Help using Base SAS procedures

Checking first byte of HEX4 format?

Posts: 73

Checking first byte of HEX4 format?

I need to check the value of the first byte from a HEX4 format field.

The value of the first observation is: 6EA0.

I've tried assiging the field to a defined character field in a data step and checking the substr(*,1,1) and various other ways with no success.

Respected Advisor
Posts: 3,777

Re: Checking first byte of HEX4 format?

It is not clear to me where this data exists.

This example may be helpful.

17         data _null_;
18            x='6EA0'x;
19            x1 = first(x);
20            put x1= x1=hex2.;
21            run;

x1=n x1=6E
Posts: 73

Re: Checking first byte of HEX4 format?


Thanks for the example. I can reference the first byte of the HEX field, but I need to check the first character. I know how to accomplish this in COBOL or Assembler, just don't know how to do it in SAS. Sorry, should have made myself a little clearer.

I need to check the first character to see if it's a numeric 6 to assign another field a value:

IF X1 =: '06'X THEN X2 = 'A';

I'm not 100% clear on how SAS is storing this value. I see the format in the storing pdb is HEX4, but it seems SAS is treating the value as character (which is baffling me).

Super User
Posts: 5,085

Re: Checking first byte of HEX4 format?


SAS lets you store hex strings as either character or numeric.  The way you refer to them depends on how they are stored.  Either of these is permissible:

hex_num = 6EA0x;

hex_char = '6EA0'x;

HEX_NUM would be stored in SAS's usual numeric format, so you could check it with:

if put(hex_num, hex4.) =: '06' then X2='A';

HEX_CHAR would be stored as the two-byte character equivalent of 6E A0, so you could check it with:

if put(hex_char, $hex4.) =: '06' then X2='A';

Good luck.

Posts: 73

Re: Checking first byte of HEX4 format?


I totally agree with you and I believe that your numeric example should be working, but it doesn't.

This is my exact code (latest I've tried). DEVNR is type=num len=5 format=HEX4:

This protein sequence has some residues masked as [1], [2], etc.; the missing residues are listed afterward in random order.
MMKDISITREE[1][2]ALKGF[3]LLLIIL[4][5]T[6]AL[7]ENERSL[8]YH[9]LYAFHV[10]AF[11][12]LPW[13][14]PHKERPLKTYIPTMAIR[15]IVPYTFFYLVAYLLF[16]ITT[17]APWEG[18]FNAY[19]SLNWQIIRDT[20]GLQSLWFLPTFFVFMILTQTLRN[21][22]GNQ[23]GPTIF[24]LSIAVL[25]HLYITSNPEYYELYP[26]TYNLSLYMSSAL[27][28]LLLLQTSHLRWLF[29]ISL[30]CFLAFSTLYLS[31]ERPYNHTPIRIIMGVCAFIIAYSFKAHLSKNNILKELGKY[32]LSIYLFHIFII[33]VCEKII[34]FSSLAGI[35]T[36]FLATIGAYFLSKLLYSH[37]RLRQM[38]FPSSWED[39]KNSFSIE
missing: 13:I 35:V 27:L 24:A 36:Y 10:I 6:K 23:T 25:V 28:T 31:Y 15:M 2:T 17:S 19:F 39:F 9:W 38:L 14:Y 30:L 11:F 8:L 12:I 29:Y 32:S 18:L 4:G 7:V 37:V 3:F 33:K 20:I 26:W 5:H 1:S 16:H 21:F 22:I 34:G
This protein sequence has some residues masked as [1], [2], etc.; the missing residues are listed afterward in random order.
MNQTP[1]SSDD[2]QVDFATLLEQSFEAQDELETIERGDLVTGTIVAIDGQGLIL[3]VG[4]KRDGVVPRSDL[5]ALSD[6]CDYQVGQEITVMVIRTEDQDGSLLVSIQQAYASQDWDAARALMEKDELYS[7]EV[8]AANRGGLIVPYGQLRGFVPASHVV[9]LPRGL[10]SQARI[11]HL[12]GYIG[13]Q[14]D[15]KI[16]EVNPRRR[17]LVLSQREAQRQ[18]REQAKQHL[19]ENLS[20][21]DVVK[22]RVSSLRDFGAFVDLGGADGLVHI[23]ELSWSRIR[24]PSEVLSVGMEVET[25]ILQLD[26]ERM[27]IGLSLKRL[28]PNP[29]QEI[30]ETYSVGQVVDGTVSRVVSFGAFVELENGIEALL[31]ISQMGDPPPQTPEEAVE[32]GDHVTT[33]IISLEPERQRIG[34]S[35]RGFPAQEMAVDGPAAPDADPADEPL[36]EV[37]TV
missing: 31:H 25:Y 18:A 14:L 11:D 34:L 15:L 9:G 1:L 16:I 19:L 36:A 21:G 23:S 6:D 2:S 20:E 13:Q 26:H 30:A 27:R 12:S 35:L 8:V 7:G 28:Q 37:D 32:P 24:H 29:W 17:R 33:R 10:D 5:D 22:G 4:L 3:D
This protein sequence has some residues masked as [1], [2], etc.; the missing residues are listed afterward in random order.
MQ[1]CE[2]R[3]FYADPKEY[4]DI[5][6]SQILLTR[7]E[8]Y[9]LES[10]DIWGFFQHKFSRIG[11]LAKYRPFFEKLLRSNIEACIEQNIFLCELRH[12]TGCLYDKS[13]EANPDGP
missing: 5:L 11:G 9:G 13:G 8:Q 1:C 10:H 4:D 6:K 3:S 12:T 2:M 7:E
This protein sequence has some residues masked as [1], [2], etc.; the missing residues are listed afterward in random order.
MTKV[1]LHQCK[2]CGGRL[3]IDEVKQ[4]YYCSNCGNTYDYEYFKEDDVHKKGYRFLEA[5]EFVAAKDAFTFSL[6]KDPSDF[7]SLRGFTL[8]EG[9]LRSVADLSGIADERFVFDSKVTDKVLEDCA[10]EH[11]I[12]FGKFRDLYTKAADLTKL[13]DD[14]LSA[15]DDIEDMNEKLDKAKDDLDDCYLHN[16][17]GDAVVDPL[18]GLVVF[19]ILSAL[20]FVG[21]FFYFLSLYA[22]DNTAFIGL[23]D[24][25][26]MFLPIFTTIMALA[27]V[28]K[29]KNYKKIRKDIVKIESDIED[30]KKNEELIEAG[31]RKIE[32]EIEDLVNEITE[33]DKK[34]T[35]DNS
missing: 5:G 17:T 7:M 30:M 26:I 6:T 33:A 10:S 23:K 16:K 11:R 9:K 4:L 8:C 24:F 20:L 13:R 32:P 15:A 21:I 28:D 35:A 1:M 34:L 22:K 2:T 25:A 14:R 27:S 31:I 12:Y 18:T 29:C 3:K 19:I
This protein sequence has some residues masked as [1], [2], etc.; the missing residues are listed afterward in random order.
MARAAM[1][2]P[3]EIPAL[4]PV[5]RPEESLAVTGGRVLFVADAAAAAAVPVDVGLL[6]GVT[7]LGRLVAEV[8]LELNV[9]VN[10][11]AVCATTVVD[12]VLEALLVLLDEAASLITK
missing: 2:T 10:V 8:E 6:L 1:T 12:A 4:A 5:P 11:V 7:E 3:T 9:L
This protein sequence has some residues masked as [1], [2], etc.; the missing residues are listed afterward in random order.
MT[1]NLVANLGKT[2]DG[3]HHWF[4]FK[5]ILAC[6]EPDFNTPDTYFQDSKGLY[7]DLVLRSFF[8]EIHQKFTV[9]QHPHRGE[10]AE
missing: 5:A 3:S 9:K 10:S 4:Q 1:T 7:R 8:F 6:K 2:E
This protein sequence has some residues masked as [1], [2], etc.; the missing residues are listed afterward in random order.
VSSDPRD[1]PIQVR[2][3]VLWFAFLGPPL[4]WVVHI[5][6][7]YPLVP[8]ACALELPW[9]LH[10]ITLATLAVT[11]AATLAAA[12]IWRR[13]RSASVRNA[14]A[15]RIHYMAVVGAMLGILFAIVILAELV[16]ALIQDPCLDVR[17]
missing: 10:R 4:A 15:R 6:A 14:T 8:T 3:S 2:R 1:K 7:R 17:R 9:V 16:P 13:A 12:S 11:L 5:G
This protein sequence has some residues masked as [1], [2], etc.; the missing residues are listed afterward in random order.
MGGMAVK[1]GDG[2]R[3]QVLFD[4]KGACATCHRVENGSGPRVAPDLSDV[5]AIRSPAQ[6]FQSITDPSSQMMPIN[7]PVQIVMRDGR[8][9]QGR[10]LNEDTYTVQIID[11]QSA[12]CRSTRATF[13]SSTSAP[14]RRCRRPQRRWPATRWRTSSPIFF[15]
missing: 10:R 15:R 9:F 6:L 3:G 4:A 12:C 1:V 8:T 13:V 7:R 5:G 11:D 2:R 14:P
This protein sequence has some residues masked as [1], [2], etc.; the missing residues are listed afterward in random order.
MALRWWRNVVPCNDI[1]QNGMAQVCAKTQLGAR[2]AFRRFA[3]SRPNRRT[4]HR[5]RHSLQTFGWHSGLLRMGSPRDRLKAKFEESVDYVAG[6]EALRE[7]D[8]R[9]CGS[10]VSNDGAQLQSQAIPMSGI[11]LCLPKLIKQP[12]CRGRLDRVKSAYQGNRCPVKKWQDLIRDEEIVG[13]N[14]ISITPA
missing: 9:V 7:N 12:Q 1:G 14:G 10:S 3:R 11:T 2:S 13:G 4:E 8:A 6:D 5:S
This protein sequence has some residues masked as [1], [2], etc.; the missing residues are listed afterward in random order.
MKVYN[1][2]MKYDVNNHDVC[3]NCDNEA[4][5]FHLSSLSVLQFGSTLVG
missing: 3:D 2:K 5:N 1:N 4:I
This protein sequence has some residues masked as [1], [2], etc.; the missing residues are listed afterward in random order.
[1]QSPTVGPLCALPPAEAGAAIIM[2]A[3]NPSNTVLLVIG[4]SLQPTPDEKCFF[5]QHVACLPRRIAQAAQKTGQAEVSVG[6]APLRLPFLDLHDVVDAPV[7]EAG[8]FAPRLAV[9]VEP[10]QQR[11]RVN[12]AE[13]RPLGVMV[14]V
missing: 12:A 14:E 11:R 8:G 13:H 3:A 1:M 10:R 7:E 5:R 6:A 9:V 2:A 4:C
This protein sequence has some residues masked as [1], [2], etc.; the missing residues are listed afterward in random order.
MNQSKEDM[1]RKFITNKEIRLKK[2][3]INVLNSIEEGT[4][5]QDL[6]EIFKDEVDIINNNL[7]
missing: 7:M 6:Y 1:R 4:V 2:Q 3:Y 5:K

My education/training tells me that the actual DEVNR field should look like '06EA0F', a 3 byte length field. When I list the variable, it shows a 4 numeric ( I assume) length field in the listing. Is SAS maybe padding this field with zeros? Is it NOT storing it as a true HEX compressed field? Or am I totally way off base here?

Super User
Posts: 5,085

Re: Checking first byte of HEX4 format?


A couple of factors are at work here.

First, there is no special storage format in SAS for numeric hex values.  All numerics get stored in the same floating point format, and all can be expressed in hex format.  For example, you could try:

value = 255;

put value hex2.;

put value hex3.;

put value hex4.;

Second, the PUT function always returns a character string.  It doesn't matter whether the first argument is character or numeric, the result is always an expression of a value in a format which means a character string.  You could try (and then run PROC PRINT / PROC CONTENTS):


result = put(year, z4.);

So if DEVNR is a numeric, how it was created doesn't really matter.  It gets stored in the same format internally no matter what.  If it was generated by reading in a character string from hex, you could test it this way:

*devnr = 06AAx;

if put(devnr, hex4.) =: '06' then devtype='V';

I think I've answered your questions, but feel free to ask again if this needs more detail.

Super User
Super User
Posts: 6,502

Re: Checking first byte of HEX4 format?

Sounds like you are talking about a number and not a character string. Otherwise SAS would have complained if you tried to use the numeric format HEX. instead of the character format $HEX.

You want to test the digit in a specific place then you could apply some arithmetic to the problem. For example to test the digit in the 100ths place :

if mod(int(x/100),10) = 6 then ...

If instead you want to test the most significant digit irrespective of magnitude it might be easiest to convert it to a character string using put functions.

if left(put(x,10)) =: '6' then ...

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